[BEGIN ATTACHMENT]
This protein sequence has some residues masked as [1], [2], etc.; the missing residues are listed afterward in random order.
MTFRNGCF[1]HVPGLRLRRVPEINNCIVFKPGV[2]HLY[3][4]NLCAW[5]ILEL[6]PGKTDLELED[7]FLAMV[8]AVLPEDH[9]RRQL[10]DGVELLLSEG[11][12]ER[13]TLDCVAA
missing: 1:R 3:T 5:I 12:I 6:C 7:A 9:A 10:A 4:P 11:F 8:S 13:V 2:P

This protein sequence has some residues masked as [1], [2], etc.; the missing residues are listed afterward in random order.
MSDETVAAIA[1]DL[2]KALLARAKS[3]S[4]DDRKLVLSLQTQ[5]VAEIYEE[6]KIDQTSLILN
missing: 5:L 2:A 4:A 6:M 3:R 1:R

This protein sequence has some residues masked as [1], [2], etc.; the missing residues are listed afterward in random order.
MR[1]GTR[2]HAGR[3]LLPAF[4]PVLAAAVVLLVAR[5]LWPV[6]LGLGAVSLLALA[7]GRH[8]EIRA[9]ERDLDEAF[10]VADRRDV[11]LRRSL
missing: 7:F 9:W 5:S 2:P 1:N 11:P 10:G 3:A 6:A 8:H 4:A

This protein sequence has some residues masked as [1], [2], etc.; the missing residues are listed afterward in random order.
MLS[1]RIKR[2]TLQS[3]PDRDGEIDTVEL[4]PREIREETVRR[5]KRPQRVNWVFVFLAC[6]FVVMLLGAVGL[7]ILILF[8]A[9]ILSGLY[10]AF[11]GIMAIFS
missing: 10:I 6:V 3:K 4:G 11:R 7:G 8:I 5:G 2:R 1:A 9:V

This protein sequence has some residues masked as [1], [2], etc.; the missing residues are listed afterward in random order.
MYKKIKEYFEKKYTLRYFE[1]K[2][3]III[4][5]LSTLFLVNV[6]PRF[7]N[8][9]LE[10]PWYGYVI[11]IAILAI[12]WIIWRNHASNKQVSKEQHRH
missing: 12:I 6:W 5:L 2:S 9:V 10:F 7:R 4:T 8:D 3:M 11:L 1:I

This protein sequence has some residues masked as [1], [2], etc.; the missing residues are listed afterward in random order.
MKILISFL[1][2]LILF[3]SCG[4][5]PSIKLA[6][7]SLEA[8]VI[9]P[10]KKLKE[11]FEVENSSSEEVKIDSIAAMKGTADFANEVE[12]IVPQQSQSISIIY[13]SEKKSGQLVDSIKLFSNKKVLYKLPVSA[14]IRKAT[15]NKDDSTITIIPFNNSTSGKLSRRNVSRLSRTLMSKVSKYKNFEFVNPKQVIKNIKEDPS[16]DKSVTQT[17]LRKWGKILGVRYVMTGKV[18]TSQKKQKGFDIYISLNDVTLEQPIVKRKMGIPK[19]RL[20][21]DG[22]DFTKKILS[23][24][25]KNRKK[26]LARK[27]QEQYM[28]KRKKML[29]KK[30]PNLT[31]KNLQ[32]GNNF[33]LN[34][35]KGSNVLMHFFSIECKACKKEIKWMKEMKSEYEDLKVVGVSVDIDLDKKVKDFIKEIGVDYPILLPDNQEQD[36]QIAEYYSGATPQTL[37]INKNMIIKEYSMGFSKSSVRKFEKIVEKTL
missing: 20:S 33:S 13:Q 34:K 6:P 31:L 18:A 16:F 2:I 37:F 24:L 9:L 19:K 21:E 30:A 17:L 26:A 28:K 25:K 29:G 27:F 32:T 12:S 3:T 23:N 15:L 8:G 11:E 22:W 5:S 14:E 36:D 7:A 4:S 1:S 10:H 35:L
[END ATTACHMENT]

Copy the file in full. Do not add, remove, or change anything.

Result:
This protein sequence has some residues masked as [1], [2], etc.; the missing residues are listed afterward in random order.
MTFRNGCF[1]HVPGLRLRRVPEINNCIVFKPGV[2]HLY[3][4]NLCAW[5]ILEL[6]PGKTDLELED[7]FLAMV[8]AVLPEDH[9]RRQL[10]DGVELLLSEG[11][12]ER[13]TLDCVAA
missing: 1:R 3:T 5:I 12:I 6:C 7:A 9:A 10:A 4:P 11:F 8:S 13:V 2:P

This protein sequence has some residues masked as [1], [2], etc.; the missing residues are listed afterward in random order.
MSDETVAAIA[1]DL[2]KALLARAKS[3]S[4]DDRKLVLSLQTQ[5]VAEIYEE[6]KIDQTSLILN
missing: 5:L 2:A 4:A 6:M 3:R 1:R

This protein sequence has some residues masked as [1], [2], etc.; the missing residues are listed afterward in random order.
MR[1]GTR[2]HAGR[3]LLPAF[4]PVLAAAVVLLVAR[5]LWPV[6]LGLGAVSLLALA[7]GRH[8]EIRA[9]ERDLDEAF[10]VADRRDV[11]LRRSL
missing: 7:F 9:W 5:S 2:P 1:N 11:P 10:G 3:A 6:A 8:H 4:A

This protein sequence has some residues masked as [1], [2], etc.; the missing residues are listed afterward in random order.
MLS[1]RIKR[2]TLQS[3]PDRDGEIDTVEL[4]PREIREETVRR[5]KRPQRVNWVFVFLAC[6]FVVMLLGAVGL[7]ILILF[8]A[9]ILSGLY[10]AF[11]GIMAIFS
missing: 10:I 6:V 3:K 4:G 11:R 7:G 8:I 5:G 2:R 1:A 9:V

This protein sequence has some residues masked as [1], [2], etc.; the missing residues are listed afterward in random order.
MYKKIKEYFEKKYTLRYFE[1]K[2][3]III[4][5]LSTLFLVNV[6]PRF[7]N[8][9]LE[10]PWYGYVI[11]IAILAI[12]WIIWRNHASNKQVSKEQHRH
missing: 12:I 6:W 5:L 2:S 9:V 10:F 7:R 4:T 8:D 3:M 11:L 1:I

This protein sequence has some residues masked as [1], [2], etc.; the missing residues are listed afterward in random order.
MKILISFL[1][2]LILF[3]SCG[4][5]PSIKLA[6][7]SLEA[8]VI[9]P[10]KKLKE[11]FEVENSSSEEVKIDSIAAMKGTADFANEVE[12]IVPQQSQSISIIY[13]SEKKSGQLVDSIKLFSNKKVLYKLPVSA[14]IRKAT[15]NKDDSTITIIPFNNSTSGKLSRRNVSRLSRTLMSKVSKYKNFEFVNPKQVIKNIKEDPS[16]DKSVTQT[17]LRKWGKILGVRYVMTGKV[18]TSQKKQKGFDIYISLNDVTLEQPIVKRKMGIPK[19]RL[20][21]DG[22]DFTKKILS[23][24][25]KNRKK[26]LARK[27]QEQYM[28]KRKKML[29]KK[30]PNLT[31]KNLQ[32]GNNF[33]LN[34][35]KGSNVLMHFFSIECKACKKEIKWMKEMKSEYEDLKVVGVSVDIDLDKKVKDFIKEIGVDYPILLPDNQEQD[36]QIAEYYSGATPQTL[37]INKNMIIKEYSMGFSKSSVRKFEKIVEKTL
missing: 20:S 33:S 13:Q 34:K 6:P 31:L 18:A 16:F 2:I 37:F 24:L 9:L 19:K 21:E 30:A 17:L 26:A 28:K 25:K 29:G 27:F 32:T 12:S 3:T 23:N 15:L 8:G 11:E 22:W 5:S 14:E 36:D 7:A 4:S 1:S 10:H 35:L